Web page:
Game developer, level designer, 3D-modeler: senior Christina Curlee is not your average studio art major.
Curlee builds art games — games that are focused on showing concepts or aesthetic ideas — more than entertainment.
“Art games are very interesting in that they’re sort of the intersection between mass entertainment and what one would call traditional art,” said Paul Toprac, the associate director for game design and development in the department of computer science and one of Curlee’s professors.
Curlee started her art career as an installation artist, setting up immersive scenes and environments, such as a giant “expressionist birdhouse.” Eventually, her art became more virtual.
“I like fine arts, but I feel like sometimes it can be very self-serving, and I was getting a dissonance from that,” she said. “I like to make things that involve other people.”
Traditional art is not as interactive as art games, according to Toprac.
“Interactive is a loaded word,” he said. “Some people in the art world might call paintings interactive in the sense that you’re interacting mentally with the object by looking at it and viewing it and trying to understand it.”
Because of their interactivity, art games will probably become more popular than traditional art in the future, he said.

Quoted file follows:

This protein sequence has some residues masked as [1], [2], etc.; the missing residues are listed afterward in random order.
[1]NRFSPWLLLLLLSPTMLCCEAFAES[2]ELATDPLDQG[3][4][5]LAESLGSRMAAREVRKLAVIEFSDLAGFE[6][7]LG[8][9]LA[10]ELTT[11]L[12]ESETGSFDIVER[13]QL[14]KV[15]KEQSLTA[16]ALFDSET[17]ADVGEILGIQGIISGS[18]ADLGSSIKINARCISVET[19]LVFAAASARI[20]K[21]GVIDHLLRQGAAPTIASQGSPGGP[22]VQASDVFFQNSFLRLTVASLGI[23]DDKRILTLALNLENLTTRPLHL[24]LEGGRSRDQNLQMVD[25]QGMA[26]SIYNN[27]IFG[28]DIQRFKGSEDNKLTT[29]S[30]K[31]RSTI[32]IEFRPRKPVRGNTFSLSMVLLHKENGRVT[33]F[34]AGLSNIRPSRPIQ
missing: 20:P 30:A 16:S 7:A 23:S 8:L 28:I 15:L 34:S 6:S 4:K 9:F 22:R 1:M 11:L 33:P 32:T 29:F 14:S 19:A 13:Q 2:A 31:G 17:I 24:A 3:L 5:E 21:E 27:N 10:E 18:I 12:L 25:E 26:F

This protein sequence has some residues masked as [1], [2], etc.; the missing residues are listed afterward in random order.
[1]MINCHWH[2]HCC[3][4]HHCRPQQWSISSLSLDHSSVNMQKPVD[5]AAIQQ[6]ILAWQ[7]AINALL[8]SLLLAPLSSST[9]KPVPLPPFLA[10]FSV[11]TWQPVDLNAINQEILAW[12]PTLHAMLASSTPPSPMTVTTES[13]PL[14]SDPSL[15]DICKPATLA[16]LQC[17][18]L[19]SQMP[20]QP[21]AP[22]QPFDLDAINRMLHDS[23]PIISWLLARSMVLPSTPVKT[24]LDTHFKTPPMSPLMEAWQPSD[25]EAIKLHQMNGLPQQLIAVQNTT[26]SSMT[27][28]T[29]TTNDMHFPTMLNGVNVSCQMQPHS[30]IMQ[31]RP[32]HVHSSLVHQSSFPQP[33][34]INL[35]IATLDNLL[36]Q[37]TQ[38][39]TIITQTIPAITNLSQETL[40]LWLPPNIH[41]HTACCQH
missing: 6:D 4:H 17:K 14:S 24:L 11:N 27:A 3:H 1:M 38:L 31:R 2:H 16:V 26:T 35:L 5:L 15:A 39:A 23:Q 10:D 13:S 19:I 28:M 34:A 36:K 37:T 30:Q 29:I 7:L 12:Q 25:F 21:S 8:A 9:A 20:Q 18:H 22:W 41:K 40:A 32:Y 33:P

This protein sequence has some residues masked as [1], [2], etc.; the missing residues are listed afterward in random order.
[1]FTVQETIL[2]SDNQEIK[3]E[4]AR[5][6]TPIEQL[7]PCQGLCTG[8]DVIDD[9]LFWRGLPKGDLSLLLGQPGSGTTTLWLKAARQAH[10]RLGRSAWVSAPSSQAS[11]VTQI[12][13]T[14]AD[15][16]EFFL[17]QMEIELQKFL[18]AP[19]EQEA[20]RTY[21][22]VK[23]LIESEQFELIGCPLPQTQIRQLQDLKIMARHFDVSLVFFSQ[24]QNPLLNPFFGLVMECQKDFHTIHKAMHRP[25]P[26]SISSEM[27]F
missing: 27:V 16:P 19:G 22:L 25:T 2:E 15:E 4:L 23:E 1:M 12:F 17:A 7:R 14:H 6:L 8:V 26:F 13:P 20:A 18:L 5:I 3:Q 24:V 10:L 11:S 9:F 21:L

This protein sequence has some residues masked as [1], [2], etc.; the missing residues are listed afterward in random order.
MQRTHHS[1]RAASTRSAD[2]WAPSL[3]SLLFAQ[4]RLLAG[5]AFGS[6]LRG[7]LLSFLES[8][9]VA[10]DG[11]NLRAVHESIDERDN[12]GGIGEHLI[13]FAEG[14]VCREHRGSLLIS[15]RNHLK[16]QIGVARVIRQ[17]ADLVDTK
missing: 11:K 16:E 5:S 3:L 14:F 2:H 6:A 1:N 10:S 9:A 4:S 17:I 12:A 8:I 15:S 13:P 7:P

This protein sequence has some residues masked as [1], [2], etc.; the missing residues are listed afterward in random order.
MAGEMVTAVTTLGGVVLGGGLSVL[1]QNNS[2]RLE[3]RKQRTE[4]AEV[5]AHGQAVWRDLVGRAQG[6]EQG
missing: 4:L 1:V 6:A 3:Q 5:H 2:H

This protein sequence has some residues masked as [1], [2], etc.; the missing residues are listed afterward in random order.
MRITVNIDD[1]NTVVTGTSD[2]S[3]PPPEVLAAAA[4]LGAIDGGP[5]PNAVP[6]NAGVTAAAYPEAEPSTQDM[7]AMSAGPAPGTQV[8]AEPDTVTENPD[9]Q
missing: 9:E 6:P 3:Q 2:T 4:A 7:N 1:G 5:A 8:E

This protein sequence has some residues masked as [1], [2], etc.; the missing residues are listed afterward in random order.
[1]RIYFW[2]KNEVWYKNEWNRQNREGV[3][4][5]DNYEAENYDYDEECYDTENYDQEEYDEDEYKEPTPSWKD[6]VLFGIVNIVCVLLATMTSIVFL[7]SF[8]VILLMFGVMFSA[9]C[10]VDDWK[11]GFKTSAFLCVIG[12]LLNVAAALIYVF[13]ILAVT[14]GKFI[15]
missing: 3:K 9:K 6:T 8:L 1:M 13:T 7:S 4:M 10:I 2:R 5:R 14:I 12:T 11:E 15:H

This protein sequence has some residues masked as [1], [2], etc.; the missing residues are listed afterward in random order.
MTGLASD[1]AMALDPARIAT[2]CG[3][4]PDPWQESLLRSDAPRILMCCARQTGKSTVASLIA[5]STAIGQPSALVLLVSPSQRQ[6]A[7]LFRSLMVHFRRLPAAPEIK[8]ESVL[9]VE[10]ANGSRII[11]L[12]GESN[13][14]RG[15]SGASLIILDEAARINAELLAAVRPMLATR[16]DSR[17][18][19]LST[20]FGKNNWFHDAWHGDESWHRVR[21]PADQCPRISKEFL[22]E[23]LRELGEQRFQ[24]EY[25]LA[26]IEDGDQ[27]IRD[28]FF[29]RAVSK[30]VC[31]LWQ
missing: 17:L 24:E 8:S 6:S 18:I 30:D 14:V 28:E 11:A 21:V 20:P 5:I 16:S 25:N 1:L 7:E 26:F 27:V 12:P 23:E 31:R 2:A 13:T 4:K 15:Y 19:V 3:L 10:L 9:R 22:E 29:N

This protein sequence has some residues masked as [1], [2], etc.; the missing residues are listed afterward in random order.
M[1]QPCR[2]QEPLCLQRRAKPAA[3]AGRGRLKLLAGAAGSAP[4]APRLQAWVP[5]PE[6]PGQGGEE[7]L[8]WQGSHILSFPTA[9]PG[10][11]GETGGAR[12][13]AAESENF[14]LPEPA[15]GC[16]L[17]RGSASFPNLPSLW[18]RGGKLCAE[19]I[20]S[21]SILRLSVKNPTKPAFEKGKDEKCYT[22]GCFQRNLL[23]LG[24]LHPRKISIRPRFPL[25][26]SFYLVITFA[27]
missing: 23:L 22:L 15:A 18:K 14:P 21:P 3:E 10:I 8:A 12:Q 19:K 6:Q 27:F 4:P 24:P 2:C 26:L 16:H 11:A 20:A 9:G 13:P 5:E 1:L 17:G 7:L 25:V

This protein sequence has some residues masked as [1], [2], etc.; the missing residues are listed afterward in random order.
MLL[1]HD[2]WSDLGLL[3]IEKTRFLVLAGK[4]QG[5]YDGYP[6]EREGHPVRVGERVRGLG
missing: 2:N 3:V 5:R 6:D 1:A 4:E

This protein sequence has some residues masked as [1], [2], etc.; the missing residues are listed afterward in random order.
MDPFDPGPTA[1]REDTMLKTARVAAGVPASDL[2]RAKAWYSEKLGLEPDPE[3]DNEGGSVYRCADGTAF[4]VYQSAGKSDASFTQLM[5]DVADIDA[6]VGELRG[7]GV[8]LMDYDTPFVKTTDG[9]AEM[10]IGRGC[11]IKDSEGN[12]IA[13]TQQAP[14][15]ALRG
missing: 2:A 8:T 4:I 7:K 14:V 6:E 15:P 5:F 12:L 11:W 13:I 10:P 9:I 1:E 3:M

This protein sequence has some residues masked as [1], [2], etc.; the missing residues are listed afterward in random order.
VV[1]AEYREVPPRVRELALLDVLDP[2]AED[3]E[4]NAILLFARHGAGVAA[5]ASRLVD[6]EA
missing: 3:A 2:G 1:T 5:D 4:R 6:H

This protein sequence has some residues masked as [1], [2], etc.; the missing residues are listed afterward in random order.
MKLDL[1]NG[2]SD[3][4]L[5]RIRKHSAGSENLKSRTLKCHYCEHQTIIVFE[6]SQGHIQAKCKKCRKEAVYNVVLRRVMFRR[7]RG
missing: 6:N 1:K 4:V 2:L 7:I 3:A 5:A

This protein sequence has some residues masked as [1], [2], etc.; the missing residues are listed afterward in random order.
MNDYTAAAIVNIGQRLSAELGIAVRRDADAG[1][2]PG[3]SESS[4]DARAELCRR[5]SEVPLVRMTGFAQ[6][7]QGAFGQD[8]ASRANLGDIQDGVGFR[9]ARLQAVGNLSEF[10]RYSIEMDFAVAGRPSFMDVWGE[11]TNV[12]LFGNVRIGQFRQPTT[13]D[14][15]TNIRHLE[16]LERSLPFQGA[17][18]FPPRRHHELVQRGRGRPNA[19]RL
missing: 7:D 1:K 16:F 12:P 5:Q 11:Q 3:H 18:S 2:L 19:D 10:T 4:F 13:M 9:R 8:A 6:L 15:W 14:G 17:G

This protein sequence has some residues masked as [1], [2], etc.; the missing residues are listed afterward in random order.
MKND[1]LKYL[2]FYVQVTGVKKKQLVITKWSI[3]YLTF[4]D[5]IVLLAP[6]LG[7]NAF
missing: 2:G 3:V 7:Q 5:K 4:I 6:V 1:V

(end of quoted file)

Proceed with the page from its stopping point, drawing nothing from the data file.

“An art game is an embodied interaction,” Toprac said. ”Your body is actually interacting, as well as the rest of your mind as well, so the two are interacting with the game art.”
Curlee started to mix art and technology into game development because of a lifelong interest in video games and computers. According to Bogdan Perzynski, another of Curlee’s professors, video games are a major entertainment industry where art and technology meet.
Curlee said she likes to make games that are transformative and serve a purpose.
“Games have a power of a sorts,” she said. “They can teach you things, they can change your mind about things, they can make you question things. They can make you question yourself, they can put you in other people’s’ shoes.”
Specifically, Curlee is interested in studying the way that engaging games can help players with depression.
“As a person that has dealt with depression, I know that games like Journey, or even massive multiplayers where I just get to talk to other people, does a lot more than me playing some app that says that it’s going to cure me,” she said. “Sometimes there’s a disconnect from what’s fun, what is really engaging and what is just flat medicinal.”
Curlee’s interest in more interactive forms of art has contributed to research interest in using games to fight depression.
Unlike traditional art, scientific research in this area is more focused on helping others, she said.
“I don’t want to keep making work just for me or that just I and a handful of other artists understand,” she said.
Curlee said better collaboration between scientists and artists can improve these games, and one of her career goals is to promote this collaboration.
“Letting these things cross-pollinate can make games that are both fun, entertaining, but also can change you or help you or get you through stuff,” she said.